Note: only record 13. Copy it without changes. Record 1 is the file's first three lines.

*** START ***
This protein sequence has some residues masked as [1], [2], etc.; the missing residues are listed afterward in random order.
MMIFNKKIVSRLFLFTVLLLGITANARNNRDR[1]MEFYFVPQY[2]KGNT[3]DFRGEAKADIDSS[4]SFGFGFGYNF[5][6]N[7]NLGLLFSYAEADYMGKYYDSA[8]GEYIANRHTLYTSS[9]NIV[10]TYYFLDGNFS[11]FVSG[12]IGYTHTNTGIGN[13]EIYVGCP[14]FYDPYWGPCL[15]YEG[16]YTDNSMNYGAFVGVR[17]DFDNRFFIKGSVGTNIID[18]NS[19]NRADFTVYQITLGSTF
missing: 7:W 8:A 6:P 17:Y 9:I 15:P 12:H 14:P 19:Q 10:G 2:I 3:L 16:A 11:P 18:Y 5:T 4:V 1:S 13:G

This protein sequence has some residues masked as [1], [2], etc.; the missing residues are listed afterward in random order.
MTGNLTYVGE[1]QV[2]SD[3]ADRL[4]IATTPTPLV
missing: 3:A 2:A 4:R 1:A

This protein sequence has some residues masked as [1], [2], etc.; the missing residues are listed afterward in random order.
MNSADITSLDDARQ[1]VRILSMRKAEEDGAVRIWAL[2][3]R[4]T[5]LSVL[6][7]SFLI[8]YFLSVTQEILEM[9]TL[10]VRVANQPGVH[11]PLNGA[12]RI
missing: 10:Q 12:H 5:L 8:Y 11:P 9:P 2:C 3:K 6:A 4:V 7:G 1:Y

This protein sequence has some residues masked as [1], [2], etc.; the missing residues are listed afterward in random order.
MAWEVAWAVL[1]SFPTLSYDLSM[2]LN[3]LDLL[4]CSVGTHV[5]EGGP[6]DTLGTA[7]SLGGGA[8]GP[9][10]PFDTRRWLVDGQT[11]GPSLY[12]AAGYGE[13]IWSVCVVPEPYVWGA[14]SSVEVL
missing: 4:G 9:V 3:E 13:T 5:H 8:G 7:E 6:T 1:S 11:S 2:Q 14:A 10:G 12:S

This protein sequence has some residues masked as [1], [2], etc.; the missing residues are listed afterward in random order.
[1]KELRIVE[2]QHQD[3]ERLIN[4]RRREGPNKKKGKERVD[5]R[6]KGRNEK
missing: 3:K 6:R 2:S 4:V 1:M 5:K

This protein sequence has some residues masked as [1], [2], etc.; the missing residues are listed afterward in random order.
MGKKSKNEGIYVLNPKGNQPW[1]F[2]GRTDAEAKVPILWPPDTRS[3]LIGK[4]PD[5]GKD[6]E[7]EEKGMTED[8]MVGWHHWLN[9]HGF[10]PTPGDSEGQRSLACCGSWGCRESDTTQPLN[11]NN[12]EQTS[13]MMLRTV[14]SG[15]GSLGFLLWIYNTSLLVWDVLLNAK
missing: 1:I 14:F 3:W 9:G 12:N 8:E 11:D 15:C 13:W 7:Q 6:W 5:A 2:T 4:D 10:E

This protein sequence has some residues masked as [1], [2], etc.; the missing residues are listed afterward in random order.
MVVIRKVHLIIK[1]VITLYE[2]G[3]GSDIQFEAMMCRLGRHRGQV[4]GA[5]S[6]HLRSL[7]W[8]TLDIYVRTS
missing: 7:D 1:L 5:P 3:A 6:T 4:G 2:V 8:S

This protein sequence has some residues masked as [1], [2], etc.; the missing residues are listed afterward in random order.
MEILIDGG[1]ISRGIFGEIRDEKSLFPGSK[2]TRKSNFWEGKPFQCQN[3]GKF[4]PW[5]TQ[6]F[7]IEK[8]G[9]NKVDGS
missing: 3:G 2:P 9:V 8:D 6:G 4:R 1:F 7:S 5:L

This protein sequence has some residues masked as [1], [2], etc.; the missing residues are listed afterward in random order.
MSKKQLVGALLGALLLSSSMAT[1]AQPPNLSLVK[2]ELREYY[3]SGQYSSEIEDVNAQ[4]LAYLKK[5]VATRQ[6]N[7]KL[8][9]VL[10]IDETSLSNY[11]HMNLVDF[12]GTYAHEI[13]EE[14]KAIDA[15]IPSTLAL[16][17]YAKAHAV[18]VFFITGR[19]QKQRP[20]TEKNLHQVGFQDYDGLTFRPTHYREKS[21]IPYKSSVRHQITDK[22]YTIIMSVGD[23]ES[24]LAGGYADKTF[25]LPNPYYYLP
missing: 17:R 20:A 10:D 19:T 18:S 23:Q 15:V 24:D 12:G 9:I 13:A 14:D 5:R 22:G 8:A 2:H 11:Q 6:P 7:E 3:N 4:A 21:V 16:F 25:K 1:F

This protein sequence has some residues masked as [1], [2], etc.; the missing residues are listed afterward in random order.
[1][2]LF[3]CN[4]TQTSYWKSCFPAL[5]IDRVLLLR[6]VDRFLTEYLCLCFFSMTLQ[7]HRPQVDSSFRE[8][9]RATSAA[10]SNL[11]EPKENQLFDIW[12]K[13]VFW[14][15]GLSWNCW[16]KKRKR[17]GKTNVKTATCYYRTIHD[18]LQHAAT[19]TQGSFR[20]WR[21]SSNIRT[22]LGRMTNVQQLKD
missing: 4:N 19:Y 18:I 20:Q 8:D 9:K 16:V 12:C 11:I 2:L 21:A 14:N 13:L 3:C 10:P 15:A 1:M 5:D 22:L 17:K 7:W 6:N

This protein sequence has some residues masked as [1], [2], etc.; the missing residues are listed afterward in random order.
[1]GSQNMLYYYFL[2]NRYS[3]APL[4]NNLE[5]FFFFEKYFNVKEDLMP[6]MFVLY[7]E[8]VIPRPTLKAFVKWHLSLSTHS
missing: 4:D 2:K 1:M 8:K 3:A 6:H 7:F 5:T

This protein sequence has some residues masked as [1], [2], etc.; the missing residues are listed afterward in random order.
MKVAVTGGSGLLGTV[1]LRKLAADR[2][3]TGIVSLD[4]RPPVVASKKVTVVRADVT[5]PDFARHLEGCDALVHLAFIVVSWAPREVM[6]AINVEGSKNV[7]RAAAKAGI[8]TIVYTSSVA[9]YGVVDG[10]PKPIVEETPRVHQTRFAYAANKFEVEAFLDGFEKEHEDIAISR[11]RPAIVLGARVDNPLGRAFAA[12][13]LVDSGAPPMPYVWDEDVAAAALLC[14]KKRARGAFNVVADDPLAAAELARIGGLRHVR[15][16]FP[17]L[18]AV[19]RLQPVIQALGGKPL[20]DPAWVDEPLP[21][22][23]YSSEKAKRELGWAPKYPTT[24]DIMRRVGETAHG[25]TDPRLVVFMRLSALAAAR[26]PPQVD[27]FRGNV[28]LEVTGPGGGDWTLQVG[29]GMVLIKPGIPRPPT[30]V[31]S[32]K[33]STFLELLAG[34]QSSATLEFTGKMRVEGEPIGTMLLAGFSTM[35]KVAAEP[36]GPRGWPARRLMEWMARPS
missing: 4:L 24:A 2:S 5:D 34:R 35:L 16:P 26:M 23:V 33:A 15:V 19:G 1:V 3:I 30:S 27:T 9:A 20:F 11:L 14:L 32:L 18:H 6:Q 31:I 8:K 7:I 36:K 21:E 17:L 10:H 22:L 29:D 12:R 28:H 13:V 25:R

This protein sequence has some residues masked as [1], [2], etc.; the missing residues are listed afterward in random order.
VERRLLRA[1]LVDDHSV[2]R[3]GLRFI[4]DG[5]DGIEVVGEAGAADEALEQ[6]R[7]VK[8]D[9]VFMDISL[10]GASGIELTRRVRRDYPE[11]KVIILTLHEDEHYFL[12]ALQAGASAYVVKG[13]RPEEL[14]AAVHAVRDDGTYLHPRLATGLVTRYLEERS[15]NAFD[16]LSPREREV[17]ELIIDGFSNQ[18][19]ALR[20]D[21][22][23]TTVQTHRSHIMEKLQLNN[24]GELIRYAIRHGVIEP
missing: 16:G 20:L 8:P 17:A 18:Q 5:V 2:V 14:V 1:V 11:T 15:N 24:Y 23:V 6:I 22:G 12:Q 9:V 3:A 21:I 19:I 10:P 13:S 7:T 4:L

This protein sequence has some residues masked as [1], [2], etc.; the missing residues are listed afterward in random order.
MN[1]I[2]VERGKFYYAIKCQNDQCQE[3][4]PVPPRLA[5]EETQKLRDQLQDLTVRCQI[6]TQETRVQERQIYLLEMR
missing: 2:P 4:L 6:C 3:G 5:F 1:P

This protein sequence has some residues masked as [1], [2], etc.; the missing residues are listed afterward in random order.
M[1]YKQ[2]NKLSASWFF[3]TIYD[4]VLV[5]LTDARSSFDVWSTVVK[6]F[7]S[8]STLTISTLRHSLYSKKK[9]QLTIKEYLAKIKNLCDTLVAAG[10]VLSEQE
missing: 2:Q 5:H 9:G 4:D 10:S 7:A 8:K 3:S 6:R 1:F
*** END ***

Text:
This protein sequence has some residues masked as [1], [2], etc.; the missing residues are listed afterward in random order.
VERRLLRA[1]LVDDHSV[2]R[3]GLRFI[4]DG[5]DGIEVVGEAGAADEALEQ[6]R[7]VK[8]D[9]VFMDISL[10]GASGIELTRRVRRDYPE[11]KVIILTLHEDEHYFL[12]ALQAGASAYVVKG[13]RPEEL[14]AAVHAVRDDGTYLHPRLATGLVTRYLEERS[15]NAFD[16]LSPREREV[17]ELIIDGFSNQ[18][19]ALR[20]D[21][22][23]TTVQTHRSHIMEKLQLNN[24]GELIRYAIRHGVIEP
missing: 16:G 20:L 8:P 17:A 18:Q 5:V 2:V 14:V 1:V 11:T 15:N 24:Y 23:V 6:I 22:G 12:Q 9:V 3:A 21:I 19:I 10:P 13:S 7:T 4:L